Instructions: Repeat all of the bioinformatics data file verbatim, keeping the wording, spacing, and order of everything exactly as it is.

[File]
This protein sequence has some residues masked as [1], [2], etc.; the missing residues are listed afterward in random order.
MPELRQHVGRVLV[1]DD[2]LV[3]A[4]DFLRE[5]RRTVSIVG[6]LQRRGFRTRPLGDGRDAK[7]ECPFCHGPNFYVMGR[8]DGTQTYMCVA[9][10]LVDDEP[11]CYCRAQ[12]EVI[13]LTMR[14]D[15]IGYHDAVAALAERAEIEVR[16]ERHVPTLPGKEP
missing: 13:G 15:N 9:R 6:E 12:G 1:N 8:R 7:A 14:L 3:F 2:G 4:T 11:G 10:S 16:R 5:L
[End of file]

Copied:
This protein sequence has some residues masked as [1], [2], etc.; the missing residues are listed afterward in random order.
MPELRQHVGRVLV[1]DD[2]LV[3]A[4]DFLRE[5]RRTVSIVG[6]LQRRGFRTRPLGDGRDAK[7]ECPFCHGPNFYVMGR[8]DGTQTYMCVA[9][10]LVDDEP[11]CYCRAQ[12]EVI[13]LTMR[14]D[15]IGYHDAVAALAERAEIEVR[16]ERHVPTLPGKEP
missing: 13:G 15:N 9:R 6:E 12:G 1:N 8:R 7:A 14:L 3:F 2:G 4:T 11:G 10:S 16:R 5:L